The Representation of the People Act 1832 (2&3 Wm IV c 45) sought to 'take effectual Measures for correcting divers Abuses that have long prevailed in the Choice of Members to serve in the Commons House of Parliament'. Electoral Reform was a major issue in the 1830 General Election. It led to the abolition of borough seats with small franchises,
reduction in the number of MPs returned from remaining borough seats from 2 to 1
  • creation of seats distributed more evenly across the English counties and including larger towns.
  • extension of the franchise in counties to copyholders worth £10 and holders of long term leases on land worth £10. This would have a big effect in Rossendale where most land was copyhold. For borough constituencies (which Rossendale was not), men living in properties worth over £10 per year were enfranchised.
  • Introduced voter registration, administered by the overseers of the poor.

It was followed in 1867 by the Representation of the People Act 1867 (30&31 Vict c102) which continued the reforms of the previous Act. Locally that led to the establishment of Burnley as a Parliamentary Borough and its area covered Rossendale in the early stages. The changes also in effect led to the enfranchisement of all male heads of household.

Next came the Representation of the People Act 1884 (48&49 Vict c3). This led to the establishment of one-member constituencies with reduction in the return from the remaining two-member constituencies. It also standardised the franchise between borough and county seats on adult men paying £10/year rent or holding land worth £10. This covered 66% of men in England. Acquiring multiple votes by sub-dividing a property was outlawed - this did not affect Springhill as Springhill House was not sub-divided until after 1896.

After WWI it was realised that about 33% of adult males were ineligible to vote despite their war service. The Representation of the People Act 1918 gave all men over 21 the vote in the constituency in which they were resident. The rules for 19-21 year olds who had turned 19 during service in WWI were confusing and were clarified in a subsequent Act in 1920. Over time that would cease to be a problem as they turned 21 anyway.

Women were entitled to vote under this act if they were either a member or spouse of a member of the Local Government Register, owned property or were graduates of a University which returned MPs. Universal female suffrage was introduced in the Representation of the People Act 1928 for females over 21.

The voting age was further lowered to 18 in 1969, effective from 1970. Further discussions continue about lowering it to 16. We will see.

This only applies to Parliamentary elections. Local Government franchise is different. Of course.

W is for War, or refusing to fight it.

Again a huge topic so this will concentrate on the legislation surrounding WWI.

It soon became apparent that the need for servicemen would not be met by volunteers so the Milirary Service Act 1916 introduced conscription for single men aged 18-41. I wonder if this led to a rash of marriages in an attempt to avoid service.

There were exemptions for those medically unfit to serve, for clergymen (many of whom allegedly urged their parishioners to sign up), teachers and certain protected occupations. This led to numerous challenges to conscription on the grounds that their occupation was protected. Locally this centred on what was a 'shoe' and what was a 'slipper', shoe workers were exempt as they could make boots but slippers were designated luxury items and their workers had to fight. In one case the recruiter argued that velvet shoes were a luxury and the individual argued, successfully, that they were made to be worn outdoors and so constituted a shoe.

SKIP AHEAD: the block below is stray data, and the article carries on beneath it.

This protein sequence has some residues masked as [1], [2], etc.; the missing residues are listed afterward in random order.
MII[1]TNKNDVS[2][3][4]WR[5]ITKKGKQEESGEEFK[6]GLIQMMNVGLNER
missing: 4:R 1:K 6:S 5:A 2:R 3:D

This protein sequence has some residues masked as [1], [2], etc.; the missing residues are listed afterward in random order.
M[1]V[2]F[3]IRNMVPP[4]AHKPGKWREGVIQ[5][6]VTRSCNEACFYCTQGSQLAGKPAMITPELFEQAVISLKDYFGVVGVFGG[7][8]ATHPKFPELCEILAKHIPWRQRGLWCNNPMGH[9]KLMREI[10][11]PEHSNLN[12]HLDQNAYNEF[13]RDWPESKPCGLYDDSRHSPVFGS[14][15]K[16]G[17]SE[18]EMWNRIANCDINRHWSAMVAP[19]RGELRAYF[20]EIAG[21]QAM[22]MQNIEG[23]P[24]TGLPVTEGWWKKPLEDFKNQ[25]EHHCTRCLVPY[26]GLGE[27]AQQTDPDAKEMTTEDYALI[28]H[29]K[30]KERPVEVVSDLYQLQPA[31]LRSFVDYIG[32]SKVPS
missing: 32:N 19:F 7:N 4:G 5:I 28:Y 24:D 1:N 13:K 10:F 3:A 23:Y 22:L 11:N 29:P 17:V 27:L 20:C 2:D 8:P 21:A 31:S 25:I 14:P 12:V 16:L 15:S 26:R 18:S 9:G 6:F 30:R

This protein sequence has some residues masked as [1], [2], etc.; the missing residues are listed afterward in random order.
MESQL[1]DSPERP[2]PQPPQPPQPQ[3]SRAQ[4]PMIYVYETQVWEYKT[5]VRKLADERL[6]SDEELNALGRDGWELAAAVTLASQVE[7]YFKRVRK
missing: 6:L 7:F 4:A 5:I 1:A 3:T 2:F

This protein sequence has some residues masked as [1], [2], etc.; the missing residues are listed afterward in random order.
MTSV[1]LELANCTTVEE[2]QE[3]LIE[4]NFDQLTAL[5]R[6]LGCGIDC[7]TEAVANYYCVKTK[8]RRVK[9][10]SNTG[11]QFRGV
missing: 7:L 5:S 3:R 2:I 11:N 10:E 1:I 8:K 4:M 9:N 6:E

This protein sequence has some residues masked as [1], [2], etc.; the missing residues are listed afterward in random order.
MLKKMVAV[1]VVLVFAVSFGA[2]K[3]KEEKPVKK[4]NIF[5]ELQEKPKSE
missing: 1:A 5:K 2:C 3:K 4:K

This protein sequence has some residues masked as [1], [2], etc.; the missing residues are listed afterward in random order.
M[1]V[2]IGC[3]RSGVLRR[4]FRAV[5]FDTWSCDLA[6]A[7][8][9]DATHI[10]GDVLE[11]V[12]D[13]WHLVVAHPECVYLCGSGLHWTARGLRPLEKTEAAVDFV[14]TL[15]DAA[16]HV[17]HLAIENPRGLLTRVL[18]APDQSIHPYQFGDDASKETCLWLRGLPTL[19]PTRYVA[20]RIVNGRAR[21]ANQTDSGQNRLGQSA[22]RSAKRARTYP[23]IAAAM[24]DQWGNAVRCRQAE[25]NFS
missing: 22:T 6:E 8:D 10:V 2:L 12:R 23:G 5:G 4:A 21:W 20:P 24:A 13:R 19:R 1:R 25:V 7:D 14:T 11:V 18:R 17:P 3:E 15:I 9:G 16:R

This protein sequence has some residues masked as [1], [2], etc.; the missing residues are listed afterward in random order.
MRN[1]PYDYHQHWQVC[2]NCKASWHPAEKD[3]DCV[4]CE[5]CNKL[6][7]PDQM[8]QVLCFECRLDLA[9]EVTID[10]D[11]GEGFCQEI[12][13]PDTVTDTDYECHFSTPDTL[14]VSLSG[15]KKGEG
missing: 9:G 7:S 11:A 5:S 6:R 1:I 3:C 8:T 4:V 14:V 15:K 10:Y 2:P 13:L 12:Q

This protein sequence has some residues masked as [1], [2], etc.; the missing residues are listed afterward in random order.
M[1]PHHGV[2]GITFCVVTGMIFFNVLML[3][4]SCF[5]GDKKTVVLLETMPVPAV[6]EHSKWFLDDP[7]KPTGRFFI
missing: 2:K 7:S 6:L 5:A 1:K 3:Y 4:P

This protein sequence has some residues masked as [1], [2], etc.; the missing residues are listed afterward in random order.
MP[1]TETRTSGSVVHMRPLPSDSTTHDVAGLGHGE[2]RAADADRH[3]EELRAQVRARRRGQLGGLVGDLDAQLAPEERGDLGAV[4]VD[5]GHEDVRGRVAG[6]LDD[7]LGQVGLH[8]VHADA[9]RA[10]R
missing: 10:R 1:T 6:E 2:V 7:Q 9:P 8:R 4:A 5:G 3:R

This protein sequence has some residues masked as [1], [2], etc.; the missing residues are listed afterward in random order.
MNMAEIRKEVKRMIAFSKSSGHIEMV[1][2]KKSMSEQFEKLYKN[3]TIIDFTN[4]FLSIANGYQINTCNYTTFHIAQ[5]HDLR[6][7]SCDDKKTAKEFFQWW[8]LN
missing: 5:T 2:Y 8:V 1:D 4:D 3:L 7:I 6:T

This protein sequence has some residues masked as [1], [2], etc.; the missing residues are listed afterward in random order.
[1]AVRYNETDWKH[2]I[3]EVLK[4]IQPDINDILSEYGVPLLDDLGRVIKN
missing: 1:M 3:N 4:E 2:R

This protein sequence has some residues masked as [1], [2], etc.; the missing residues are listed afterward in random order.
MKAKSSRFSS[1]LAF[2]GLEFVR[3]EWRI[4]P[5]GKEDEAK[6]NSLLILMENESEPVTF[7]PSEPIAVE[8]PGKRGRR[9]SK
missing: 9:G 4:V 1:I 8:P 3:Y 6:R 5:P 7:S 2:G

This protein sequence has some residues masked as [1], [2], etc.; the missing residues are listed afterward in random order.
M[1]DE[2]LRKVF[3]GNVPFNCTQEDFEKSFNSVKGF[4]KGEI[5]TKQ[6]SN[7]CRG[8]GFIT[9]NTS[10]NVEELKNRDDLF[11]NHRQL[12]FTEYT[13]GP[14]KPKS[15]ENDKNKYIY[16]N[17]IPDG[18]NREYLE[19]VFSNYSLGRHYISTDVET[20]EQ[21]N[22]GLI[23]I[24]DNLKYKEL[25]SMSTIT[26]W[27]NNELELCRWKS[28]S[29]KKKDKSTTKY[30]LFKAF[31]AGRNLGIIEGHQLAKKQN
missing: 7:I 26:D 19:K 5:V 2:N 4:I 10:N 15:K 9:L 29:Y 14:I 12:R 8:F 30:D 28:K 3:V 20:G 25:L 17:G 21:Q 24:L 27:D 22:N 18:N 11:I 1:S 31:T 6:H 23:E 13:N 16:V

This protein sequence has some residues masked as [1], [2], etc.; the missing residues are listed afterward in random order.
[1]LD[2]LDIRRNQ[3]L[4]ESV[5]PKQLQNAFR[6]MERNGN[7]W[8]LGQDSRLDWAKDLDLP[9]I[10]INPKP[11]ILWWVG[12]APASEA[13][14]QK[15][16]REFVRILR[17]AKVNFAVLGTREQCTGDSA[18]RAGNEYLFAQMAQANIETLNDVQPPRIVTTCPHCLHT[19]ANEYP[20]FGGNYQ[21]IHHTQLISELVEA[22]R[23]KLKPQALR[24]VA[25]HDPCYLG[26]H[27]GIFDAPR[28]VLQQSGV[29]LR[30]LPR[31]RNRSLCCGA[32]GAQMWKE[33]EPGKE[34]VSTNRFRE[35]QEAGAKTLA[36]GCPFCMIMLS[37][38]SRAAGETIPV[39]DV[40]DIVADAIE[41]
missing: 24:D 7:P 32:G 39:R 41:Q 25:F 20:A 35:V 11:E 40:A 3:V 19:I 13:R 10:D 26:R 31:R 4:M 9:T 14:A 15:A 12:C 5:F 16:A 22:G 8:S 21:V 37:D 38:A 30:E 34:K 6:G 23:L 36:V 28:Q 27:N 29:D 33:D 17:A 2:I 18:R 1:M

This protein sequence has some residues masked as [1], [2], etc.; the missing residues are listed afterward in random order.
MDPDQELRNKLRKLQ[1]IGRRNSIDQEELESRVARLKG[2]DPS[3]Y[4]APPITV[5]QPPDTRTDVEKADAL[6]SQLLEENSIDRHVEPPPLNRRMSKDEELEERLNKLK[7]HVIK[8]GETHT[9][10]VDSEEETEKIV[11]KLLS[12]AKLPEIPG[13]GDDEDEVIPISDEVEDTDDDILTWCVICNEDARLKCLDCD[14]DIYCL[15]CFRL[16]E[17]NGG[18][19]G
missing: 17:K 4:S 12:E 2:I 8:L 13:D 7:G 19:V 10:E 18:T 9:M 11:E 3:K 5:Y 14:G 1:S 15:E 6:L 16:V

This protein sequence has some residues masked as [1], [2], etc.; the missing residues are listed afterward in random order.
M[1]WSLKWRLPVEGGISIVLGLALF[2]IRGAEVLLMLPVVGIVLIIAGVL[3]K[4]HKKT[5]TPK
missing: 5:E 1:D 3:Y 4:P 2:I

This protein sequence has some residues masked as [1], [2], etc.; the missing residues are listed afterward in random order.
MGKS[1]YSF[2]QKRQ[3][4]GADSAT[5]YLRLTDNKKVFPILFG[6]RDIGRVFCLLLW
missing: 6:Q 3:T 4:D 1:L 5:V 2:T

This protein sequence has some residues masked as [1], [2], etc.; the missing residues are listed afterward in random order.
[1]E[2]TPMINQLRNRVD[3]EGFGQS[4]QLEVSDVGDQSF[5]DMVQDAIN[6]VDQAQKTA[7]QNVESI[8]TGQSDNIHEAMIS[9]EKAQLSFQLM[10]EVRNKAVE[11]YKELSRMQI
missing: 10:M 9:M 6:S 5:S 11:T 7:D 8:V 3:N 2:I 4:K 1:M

It also introduced certificates of exemption for conscientious objectors, of which Springhill with its Quaker and Baptist influences had plenty. Conchies fell into three main groups:
  • non combatants - sign up but non arms bearing
  • alternativists - work not involving military control
  • abolitionists - no service supporting the war

Nationally,approx 16,000 applied, most of those who were successful were Quakers. The minister at Sion Baptist at the time, Rev J Barton Turner, was accused of running classes prior to the tribunals of men applying for conscientious objection. At his hearing he denied stating that it 'didn't matter whether Britain was ruled by King or Kaiser'. Around 3,400 accepted Non-Combatant Corps or RAMC, these were given rank, number and uniform.

In May 1916 Military Aervice Act was amended to include married men (so any rush to marry didn't work for long) and in April 1918 it was further amended to include all men between 17 & 55 in conscription.

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Organisations supporting conscientious objectors included
Fellowship of Reconciliation www.for.org.uk formed 1914 to 'promote non violence as a personal, social, economic and political transformation'
Peace Pledge union www.ppu.org.uk, also no more war project www.ppu.org.uk/nomorewar/index.html. John Hart of Polefield Cottage left a legacy to the Peace Pledge Union.
No-conscription Fellowship, formed 1914 by Fenner Brockway and Clifford Allen to support conchies

V is for Victuallers

Whilst local controls had existed in some areas, the first national attempts to regulate alehouses was the Alehouse Act 1552 (5&6 Edw VI) as an attempt to minimise drunkenness. The forbade the selling of ale or beer without a licence from the Justices of the Peace. The licensee had to enter a bond to ensure good behaviour. Interestingly in some areas licenses were only awarded to those who attended church and received sacrament regularly.